ISLAMABAD: Pakistani authorities are undergoing a “very tough” second quarterly review with visiting staff of the International Monetary Fund (IMF) as the country’s fiscal deficit breached 2.3 per cent of GDP in the first half of 2019-20 despite a tight control on the government’s expenditure.
Informed sources told Dawn on Wednesday that fiscal deficit in July-December 2019 amounted to about Rs995 billion (2.3pc of GDP) — up from just 0.6pc in the first quarter ending in September — owing to a massive revenue shortfall of about Rs290bn in corresponding period.
This is despite the fact that the federal government was able to restrict its expenditure at Rs183bn in July-December. This worked out at about 42pc of the annual target of about Rs440bn set in the budget.
“There was not a single supplementary grant allowed in first six months on the civil expenditure and austerity was religiously followed,” a senior official is said to have reported to the IMF.
“In absolute terms, the deficit is almost there again,” he said, adding the gap is just Rs34bn. The fund had projected 3.2pc deficit for the first half of the year.
He said the government had overperformed on primary balance benchmark under the programme but this has not impressed the staff mission. “They [IMF staff] think this is neither sustainable nor desirable” because most of it came from one-off rollovers from last fiscal year and has not been supported by revenue growth.
The tax shortfall is going to be more than Rs750bn, an official who has been part of the talks with fund mission said. According to him, the questions of further fiscal adjustment and additional revenue measures have briefly cropped up during the initial talks but would be deliberated as part of the policy level discussions expected to begin on Tuesday (February 11). “The chances of additional tax measures are 50:50 for current year,” given the weak economic conditions, he said.
Responding to a question, an official said the prospects of a further downward revision in the revenue target were no more than 10-20pc because the IMF had already allowed a reduction in tax target to about Rs5.270tr from Rs5.503tr announced in budget.
Officials said the non-tax revenue could be enhanced to almost Rs1.6tr as against a budget estimate of about Rs895bn that had already been revised to Rs1.2tr on account of recovery of telecom revenue, SBP profits and so from the previous year. Further revisions in petroleum levy and gas infrastructure cess rates, privatisation proceeds and profits of the central bank and dividends from the public sector entities on the back of higher oil prices would help in this regard, the official suggests.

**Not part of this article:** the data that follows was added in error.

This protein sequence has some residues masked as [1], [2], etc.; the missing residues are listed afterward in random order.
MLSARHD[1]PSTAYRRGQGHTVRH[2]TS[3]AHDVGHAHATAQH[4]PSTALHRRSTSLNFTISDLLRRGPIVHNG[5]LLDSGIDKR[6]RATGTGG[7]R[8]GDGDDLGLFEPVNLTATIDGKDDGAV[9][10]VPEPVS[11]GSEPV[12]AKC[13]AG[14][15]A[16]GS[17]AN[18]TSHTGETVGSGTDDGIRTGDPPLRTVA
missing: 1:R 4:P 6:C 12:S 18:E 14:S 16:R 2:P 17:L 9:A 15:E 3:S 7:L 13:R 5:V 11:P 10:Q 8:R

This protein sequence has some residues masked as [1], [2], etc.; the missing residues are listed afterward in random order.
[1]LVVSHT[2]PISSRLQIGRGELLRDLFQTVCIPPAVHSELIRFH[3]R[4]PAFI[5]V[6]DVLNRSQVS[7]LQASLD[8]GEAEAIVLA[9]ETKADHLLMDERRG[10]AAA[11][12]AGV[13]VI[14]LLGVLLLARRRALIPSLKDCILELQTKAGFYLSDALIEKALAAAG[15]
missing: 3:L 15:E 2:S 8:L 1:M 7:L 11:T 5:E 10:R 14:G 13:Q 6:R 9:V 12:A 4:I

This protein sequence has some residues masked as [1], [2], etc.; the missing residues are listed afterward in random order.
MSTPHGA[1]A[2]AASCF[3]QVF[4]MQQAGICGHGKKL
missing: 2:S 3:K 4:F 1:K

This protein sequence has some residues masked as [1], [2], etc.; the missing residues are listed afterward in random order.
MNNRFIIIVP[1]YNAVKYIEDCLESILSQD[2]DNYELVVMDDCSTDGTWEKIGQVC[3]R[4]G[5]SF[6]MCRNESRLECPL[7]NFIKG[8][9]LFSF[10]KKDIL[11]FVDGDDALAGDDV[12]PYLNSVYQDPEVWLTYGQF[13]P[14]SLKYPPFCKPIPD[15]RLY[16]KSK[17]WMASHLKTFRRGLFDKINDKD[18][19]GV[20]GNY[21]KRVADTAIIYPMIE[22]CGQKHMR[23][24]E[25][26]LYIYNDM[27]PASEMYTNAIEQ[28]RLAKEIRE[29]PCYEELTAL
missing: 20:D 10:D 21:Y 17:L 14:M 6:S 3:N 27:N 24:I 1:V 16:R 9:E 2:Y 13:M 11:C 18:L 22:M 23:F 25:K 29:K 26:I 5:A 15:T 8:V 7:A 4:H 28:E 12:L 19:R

According to them, not only the revenue side but also the energy sector performance was behind schedule. The authorities had not been able to arrest the flow of circular debt as committed while also falling behind schedule on notifying second quarterly adjustment on electricity tariff to cover capacity payments of the power producers.
The completion of the review on a successful note on February 13 against a significantly modified 39-month programme would determine if the government would secure disbursement in March of another tranche of about $450 million direly needed to build market confidence and foreign exchange reserves. Pakistan has so far secured about $1.44bn through an upfront release of $991 million in July and first instalment of $452m in December 2019.
Of the total $6bn Extended Fund Facility, the country would actually receive net inflows of about $1.65bn until 2023 as it would be repaying around $4.36bn to the IMF during the same period.
The IMF staff had flagged in its quarterly review report in December 2019 the risks stemming from the composition of adjustment programme, and had “cautioned that fiscal consolidation must be achieved on the back of high-quality measures to ensure the sustainability of the adjustment.” This meant increase in revenues through expansion in the tax net and revenue reforms. The revenue slippages have continued since then while reforms have struggled to take off.
The key challenge for the government at this stage is the limited space available in the economy to boost revenue collection through additional measures as the Federal Board of Revenue has already opposed any additional taxation for being counterproductive.
The two sides are in the process of finalising a mid-year review of the macroeconomic performance for presentation to the parliament by end of the current month. They would discuss how to ensure fiscal consolidation without a further cut on development and are expected to discuss proposals for the next year budget due in June.